Take the 2-minute tour ×
Stack Overflow is a question and answer site for professional and enthusiast programmers. It's 100% free, no registration required.

Consider:

p {
  ...
}

.foo {
  ...
}

#bar {
  ...
}

What is the correct name for these statements in CSS? I've seen them called selectors, rules or rulesets, but which is correct?

share|improve this question

7 Answers 7

up vote 40 down vote accepted

A rule would be considered:

p {…}

A selector in this case is:

p

A rule is made up of selectors and declarations. A declaration is property:value so the entire rule would be:

selector { property:value }

A rule can have multiple declarations and multiple selectors so we can actually have:

selector, selector2
{
  property:value;
  property2:value;
} 

A rule set would be multiple rules.

Here's a quick source on this or the CSS 1 Specification.

share|improve this answer
    
Why the down vote? –  JoshBerke Jul 13 '09 at 15:56

In this example:

p.class, #id > a {
foo:bar;
}

p, #id > a is group of selectors. p.class and #id are selectors. Selectors are built from simple selectors and combinators: p is a type selector, .class is a class selector (not a class). Combinators are '+', '>', ' ', etc.

selectors {...} is a rule. It's a mistake to call it class.

foo:bar is a declaration for foo property.

http://www.w3.org/TR/CSS2/grammar.html

share|improve this answer

CSS is made up of a number of rules in the form

selector{declaration}

So the .foo and #bar and p are called selectors but the full statement with the curlies are called rules.

share|improve this answer

According to the specification, they are called Selectors.

share|improve this answer

They are selectors - see W3C specification

share|improve this answer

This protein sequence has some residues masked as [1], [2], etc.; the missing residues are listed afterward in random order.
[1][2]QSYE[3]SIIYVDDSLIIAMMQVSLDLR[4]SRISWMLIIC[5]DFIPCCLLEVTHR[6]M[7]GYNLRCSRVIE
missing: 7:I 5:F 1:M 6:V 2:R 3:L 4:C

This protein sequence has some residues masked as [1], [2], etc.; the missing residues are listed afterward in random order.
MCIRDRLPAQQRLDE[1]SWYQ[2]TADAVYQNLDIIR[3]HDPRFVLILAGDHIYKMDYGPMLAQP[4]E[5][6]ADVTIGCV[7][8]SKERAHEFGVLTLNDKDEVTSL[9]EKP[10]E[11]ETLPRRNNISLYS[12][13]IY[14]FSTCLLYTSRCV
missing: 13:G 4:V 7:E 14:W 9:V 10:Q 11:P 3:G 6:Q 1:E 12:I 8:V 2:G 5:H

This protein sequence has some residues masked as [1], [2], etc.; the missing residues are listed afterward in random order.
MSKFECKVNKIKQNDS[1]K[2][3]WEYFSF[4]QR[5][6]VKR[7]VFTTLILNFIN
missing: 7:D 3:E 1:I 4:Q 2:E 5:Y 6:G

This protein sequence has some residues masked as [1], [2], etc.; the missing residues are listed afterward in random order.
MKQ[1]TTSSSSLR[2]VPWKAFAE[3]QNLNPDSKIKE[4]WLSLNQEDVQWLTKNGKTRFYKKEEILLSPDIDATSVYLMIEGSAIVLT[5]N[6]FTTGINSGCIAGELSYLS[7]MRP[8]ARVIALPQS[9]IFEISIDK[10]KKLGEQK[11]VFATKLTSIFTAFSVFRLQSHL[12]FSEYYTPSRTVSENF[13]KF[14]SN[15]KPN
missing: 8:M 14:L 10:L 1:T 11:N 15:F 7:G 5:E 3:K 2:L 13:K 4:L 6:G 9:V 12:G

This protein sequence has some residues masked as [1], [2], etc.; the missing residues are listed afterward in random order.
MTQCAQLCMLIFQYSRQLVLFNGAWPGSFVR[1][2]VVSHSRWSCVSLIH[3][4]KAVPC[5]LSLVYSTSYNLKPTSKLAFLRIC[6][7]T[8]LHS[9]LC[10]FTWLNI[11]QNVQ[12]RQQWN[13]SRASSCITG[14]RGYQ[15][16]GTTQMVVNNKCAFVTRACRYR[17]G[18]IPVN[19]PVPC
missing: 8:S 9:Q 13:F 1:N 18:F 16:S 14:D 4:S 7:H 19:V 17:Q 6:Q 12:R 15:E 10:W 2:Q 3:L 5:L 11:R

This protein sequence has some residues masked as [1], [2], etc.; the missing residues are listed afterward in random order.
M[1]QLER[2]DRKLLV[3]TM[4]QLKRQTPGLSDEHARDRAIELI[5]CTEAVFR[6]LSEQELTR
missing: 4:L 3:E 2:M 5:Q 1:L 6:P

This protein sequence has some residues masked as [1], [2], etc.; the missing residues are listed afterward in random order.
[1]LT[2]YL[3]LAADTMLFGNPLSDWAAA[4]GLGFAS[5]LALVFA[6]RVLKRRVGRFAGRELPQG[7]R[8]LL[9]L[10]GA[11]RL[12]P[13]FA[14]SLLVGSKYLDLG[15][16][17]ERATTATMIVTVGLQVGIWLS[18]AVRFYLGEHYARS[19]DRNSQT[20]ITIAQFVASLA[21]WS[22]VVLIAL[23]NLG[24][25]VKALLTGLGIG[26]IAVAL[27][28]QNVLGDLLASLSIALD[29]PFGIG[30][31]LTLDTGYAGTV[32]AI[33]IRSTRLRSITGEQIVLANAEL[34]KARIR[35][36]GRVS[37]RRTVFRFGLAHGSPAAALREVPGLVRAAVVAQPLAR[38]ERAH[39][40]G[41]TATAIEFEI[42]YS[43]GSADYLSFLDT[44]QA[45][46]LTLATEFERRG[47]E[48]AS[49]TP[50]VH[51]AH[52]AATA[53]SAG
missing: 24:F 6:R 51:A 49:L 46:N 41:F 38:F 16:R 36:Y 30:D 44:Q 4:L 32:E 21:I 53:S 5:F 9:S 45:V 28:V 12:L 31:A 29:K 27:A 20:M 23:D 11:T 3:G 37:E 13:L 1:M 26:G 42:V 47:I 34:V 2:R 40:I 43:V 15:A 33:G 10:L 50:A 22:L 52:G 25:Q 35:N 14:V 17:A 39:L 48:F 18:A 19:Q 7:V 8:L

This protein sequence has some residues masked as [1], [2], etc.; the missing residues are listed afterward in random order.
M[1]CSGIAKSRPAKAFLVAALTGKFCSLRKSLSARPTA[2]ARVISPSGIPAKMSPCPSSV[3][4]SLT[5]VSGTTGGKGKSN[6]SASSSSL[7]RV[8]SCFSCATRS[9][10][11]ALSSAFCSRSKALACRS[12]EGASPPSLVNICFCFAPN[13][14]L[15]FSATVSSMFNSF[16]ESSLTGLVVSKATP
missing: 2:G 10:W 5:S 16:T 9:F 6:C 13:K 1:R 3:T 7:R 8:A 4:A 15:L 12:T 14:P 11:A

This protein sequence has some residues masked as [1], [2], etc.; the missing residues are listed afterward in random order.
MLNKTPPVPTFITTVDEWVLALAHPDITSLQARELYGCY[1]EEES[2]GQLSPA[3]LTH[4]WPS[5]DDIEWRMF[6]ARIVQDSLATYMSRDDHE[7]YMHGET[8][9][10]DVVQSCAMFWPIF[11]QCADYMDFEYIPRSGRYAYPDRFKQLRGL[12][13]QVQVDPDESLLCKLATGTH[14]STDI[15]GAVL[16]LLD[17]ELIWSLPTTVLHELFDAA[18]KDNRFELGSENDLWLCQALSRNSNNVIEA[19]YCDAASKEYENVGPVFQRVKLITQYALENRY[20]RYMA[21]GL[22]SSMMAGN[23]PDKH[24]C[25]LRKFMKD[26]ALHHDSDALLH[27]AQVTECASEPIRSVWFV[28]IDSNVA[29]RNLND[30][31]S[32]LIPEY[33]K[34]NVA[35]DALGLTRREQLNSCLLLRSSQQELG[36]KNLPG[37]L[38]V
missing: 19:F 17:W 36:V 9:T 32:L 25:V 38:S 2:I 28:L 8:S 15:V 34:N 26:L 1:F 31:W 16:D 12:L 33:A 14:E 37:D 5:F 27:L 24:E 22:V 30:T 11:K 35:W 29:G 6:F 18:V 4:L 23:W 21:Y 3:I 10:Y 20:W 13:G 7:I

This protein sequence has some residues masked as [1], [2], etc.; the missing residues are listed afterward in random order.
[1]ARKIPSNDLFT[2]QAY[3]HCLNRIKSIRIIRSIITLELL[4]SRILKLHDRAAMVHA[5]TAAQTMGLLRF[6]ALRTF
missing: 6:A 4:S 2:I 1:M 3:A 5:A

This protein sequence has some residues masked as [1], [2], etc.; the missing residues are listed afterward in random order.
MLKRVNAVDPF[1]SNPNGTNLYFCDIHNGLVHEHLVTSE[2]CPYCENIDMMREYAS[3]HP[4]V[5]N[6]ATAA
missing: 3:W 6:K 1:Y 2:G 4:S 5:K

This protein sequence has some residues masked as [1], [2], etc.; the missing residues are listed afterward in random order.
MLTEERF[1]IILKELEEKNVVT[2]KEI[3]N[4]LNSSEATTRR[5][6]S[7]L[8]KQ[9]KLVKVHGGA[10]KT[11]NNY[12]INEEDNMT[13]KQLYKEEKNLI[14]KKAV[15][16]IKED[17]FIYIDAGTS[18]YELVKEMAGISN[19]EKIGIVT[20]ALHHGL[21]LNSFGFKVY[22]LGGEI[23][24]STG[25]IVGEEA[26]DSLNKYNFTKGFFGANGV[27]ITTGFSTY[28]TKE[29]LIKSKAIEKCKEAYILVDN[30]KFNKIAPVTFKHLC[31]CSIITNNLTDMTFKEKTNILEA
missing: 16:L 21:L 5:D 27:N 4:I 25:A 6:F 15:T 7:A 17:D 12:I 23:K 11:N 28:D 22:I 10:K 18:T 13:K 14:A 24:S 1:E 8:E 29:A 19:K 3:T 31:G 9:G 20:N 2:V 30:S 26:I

+1 for linking to CSS 2 spec. –  RichardOD Jul 13 '09 at 15:48

They are called selectors: http://www.codestyle.org/css/Glossary.shtml

class selector

A syntax for specifying a CSS selector by means of a general purpose, repeatable class attribute of an element. The name of class selectors in style rules is preceded by a full stop or period, ., e.g.:

.Condensed{
  letter-spacing:   0.1em;
}

id selector

A syntax for specifying a CSS selector by means of a unique id attribute of an element. The name of id selectors in style rules is preceded by a hash or pound symbol, #, e.g.:

#Subtitle{
  letter-spacing:   0.1em;
}

See also, the W3 specs: http://www.w3.org/TR/CSS2/selector.html

share|improve this answer
    
what about p { ... } and #bar {...}, class selector seems odd for those? –  lexu Jul 13 '09 at 15:48
4  
Technically .Consdensed is the selector. The entire thing the declaration and the selector is the rule –  JoshBerke Jul 13 '09 at 15:50
1  
I think he's actually referring to the entire rule. The three of them together are the ruleset. The only thing that is a selector is the code outside the {} –  jonwd7 Jul 13 '09 at 15:50

I usually call them rules or classes.

share|improve this answer
    
This does not provide an answer to the question. To critique or request clarification from an author, leave a comment below their post. –  Jon Aug 29 '12 at 22:51

Your Answer

 
discard

By posting your answer, you agree to the privacy policy and terms of service.

Not the answer you're looking for? Browse other questions tagged or ask your own question.